4. Eight out of the last eight points plot on the same side of the center line, or target value.Sometimes you see this as 9 out of 9, or 7 out of 7. There is an equal chance that any given point will fall above or below the mean. The chances that a point falls on the same side of the mean as the one before it is one in two. The odds that the next point will also fall on the same side of the mean is one in four. The probability of getting eight points on the same side of the mean is only around 1%.

These rules apply to both sides of the center line at a time. Therefore, there are eight actual alarm conditions: four for the above center line sigma levels and four for the below center line sigma levels.

There are also additional WE Rules for trending. These are often referred to as WE Supplemental Rules. Don’t rely on the rule number, often these are listed in a different order.

5. Six points in a row increasing or decreasing. The same logic is used here as for rule 4 above. Sometimes this rule is changed to seven points rising or falling.

6. Fifteen points in a row within one sigma. In normal operation, 68% of points will fall within one sigma of the mean. The probability that 15 points in a row will do so, is less than 1%.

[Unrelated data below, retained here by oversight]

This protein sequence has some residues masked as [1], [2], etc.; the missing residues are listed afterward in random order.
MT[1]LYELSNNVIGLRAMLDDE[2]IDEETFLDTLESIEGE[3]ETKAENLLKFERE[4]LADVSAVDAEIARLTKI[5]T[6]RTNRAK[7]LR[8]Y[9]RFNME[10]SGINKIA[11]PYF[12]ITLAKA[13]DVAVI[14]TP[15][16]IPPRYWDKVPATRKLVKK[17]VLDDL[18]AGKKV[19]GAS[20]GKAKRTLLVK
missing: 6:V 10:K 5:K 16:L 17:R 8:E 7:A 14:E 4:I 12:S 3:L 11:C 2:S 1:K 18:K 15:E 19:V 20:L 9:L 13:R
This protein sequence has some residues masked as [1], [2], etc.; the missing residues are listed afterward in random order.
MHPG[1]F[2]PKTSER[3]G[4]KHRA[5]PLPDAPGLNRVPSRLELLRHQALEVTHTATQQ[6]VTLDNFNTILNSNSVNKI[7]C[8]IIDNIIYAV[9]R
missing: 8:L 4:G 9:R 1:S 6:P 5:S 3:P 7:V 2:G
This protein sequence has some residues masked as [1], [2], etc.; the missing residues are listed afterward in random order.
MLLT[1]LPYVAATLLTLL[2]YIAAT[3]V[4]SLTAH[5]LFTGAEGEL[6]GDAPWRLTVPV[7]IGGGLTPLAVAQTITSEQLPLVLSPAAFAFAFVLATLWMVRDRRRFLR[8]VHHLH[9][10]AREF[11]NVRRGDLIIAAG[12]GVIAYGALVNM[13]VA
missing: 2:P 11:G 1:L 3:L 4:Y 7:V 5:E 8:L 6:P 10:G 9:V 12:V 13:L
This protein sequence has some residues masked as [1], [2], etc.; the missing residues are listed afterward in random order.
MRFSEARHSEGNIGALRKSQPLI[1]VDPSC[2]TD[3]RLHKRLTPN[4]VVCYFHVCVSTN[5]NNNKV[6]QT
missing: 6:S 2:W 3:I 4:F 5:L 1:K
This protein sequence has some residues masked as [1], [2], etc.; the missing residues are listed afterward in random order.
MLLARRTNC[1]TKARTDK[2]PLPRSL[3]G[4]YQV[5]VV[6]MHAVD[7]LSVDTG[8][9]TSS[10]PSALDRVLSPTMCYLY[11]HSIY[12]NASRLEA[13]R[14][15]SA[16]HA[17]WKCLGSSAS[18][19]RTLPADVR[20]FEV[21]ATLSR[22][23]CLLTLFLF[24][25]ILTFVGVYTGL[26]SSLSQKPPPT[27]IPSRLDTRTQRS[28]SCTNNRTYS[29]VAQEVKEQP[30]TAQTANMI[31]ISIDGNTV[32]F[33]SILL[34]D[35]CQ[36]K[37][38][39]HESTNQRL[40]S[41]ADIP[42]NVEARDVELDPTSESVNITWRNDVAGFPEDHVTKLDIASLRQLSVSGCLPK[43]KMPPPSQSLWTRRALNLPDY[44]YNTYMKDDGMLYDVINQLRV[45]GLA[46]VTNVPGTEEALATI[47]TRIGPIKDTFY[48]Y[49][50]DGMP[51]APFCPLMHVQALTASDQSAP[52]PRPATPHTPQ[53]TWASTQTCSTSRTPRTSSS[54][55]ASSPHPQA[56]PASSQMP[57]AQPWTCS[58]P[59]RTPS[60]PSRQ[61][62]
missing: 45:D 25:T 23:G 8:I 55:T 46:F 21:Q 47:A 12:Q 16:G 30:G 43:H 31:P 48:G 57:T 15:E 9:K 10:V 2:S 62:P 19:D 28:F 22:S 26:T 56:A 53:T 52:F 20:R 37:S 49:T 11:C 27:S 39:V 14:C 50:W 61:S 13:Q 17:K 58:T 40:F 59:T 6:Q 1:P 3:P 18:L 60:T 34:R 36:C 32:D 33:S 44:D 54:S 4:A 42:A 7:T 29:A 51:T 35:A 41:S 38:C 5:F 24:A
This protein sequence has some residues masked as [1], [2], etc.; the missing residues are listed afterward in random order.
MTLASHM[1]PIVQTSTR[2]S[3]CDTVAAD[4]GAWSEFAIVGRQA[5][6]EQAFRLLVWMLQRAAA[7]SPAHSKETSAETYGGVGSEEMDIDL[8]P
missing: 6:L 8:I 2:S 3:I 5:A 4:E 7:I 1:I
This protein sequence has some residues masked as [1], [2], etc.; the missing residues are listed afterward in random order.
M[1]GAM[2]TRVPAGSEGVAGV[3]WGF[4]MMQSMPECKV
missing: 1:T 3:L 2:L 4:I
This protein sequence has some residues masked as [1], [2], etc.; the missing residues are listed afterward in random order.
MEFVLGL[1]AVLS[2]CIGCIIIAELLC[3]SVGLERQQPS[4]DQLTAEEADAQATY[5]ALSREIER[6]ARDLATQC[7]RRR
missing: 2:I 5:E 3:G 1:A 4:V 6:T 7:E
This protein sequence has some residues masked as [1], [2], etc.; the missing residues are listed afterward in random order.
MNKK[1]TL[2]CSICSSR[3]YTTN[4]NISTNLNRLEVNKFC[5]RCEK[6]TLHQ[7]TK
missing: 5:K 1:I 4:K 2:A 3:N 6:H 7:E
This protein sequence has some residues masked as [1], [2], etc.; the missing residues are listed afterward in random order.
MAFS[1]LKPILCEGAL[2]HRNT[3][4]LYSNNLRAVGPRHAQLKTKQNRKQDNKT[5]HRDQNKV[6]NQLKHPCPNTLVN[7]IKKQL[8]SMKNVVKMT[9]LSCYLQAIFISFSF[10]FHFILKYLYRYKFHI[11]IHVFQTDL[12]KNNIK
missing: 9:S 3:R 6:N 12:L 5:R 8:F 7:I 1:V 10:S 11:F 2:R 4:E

7. Fourteen points in a row alternating direction. The chances that the second point is always higher than (or always lower than) the preceding point, for all seven pairs is only about 1%.

8. Eight points in a row outside one sigma. Since 68% of points lie within one sigma of the mean, the probability that eight points in a row fall outside of the one-sigma line is less than 1%.

The rules are described as they appear in the literature. In many cases, a given rule actually specifies two test conditions; the first being a value N out of M above a plus sigma control limit, and the second being a value N out of M below a minus sigma control limit. Examples of this are rules #1, #2 and #3 for WECO and Nelson rules. In other cases, similar rules only contain one test case; N out of M above (or below) a given sigma control limit. Example of this are the Juran rules #2..#5, Hughes Rules #2..#9, Gitlow Rules #2..#5, and Duncan Rules #2..#5.